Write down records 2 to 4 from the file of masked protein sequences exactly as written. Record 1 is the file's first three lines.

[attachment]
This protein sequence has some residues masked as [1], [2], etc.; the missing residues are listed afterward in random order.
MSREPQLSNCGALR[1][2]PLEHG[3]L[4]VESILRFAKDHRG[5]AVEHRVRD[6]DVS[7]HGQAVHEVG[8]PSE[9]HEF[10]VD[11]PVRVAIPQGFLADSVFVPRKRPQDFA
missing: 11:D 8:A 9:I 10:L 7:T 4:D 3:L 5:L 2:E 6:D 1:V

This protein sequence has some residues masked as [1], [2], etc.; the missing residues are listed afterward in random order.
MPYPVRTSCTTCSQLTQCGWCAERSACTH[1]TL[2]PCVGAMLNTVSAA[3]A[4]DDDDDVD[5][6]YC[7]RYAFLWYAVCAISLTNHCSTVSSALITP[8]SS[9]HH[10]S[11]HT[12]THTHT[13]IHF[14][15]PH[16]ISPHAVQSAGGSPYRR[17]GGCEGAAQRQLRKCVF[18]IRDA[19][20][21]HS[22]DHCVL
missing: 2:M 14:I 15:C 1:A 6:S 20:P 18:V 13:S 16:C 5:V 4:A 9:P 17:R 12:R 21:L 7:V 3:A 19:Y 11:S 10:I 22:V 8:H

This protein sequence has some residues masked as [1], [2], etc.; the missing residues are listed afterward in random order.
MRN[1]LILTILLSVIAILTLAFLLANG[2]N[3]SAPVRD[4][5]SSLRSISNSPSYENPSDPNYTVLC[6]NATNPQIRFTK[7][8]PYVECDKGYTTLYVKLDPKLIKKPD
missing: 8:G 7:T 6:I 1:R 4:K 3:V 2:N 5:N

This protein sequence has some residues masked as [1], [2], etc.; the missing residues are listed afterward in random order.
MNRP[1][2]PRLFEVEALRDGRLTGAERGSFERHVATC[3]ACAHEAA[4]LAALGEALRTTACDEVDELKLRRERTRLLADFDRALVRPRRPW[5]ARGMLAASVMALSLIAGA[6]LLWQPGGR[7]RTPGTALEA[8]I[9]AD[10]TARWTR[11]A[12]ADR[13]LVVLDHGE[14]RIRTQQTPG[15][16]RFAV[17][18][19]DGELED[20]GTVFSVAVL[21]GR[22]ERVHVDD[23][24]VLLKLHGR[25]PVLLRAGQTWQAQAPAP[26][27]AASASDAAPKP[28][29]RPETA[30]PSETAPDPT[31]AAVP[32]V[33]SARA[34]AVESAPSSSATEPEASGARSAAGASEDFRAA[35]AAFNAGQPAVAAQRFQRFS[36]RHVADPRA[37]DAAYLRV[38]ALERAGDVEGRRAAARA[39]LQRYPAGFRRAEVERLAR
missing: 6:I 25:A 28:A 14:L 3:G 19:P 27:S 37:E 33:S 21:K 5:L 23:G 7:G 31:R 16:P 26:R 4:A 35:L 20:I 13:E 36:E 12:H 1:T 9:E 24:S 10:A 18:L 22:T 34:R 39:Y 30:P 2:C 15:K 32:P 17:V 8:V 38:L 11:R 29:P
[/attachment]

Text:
This protein sequence has some residues masked as [1], [2], etc.; the missing residues are listed afterward in random order.
MPYPVRTSCTTCSQLTQCGWCAERSACTH[1]TL[2]PCVGAMLNTVSAA[3]A[4]DDDDDVD[5][6]YC[7]RYAFLWYAVCAISLTNHCSTVSSALITP[8]SS[9]HH[10]S[11]HT[12]THTHT[13]IHF[14][15]PH[16]ISPHAVQSAGGSPYRR[17]GGCEGAAQRQLRKCVF[18]IRDA[19][20][21]HS[22]DHCVL
missing: 2:M 14:I 15:C 1:A 6:S 20:P 18:V 13:S 16:C 5:V 4:A 9:P 17:R 12:R 21:L 7:V 3:A 19:Y 11:S 10:I 22:V 8:H

This protein sequence has some residues masked as [1], [2], etc.; the missing residues are listed afterward in random order.
MRN[1]LILTILLSVIAILTLAFLLANG[2]N[3]SAPVRD[4][5]SSLRSISNSPSYENPSDPNYTVLC[6]NATNPQIRFTK[7][8]PYVECDKGYTTLYVKLDPKLIKKPD
missing: 8:G 7:T 6:I 1:R 4:K 3:V 2:N 5:N

This protein sequence has some residues masked as [1], [2], etc.; the missing residues are listed afterward in random order.
MNRP[1][2]PRLFEVEALRDGRLTGAERGSFERHVATC[3]ACAHEAA[4]LAALGEALRTTACDEVDELKLRRERTRLLADFDRALVRPRRPW[5]ARGMLAASVMALSLIAGA[6]LLWQPGGR[7]RTPGTALEA[8]I[9]AD[10]TARWTR[11]A[12]ADR[13]LVVLDHGE[14]RIRTQQTPG[15][16]RFAV[17][18][19]DGELED[20]GTVFSVAVL[21]GR[22]ERVHVDD[23][24]VLLKLHGR[25]PVLLRAGQTWQAQAPAP[26][27]AASASDAAPKP[28][29]RPETA[30]PSETAPDPT[31]AAVP[32]V[33]SARA[34]AVESAPSSSATEPEASGARSAAGASEDFRAA[35]AAFNAGQPAVAAQRFQRFS[36]RHVADPRA[37]DAAYLRV[38]ALERAGDVEGRRAAARA[39]LQRYPAGFRRAEVERLAR
missing: 6:I 25:A 28:A 14:L 3:G 19:P 27:S 37:E 33:S 21:K 5:L 23:G 7:G 31:R 16:P 26:R 4:A 35:L 20:I 13:E 36:E 12:H 1:T 9:E 24:S 10:A 18:L 22:T 34:R 39:Y 30:P 2:C 15:K 32:P 17:V 8:V 38:L 11:R 29:P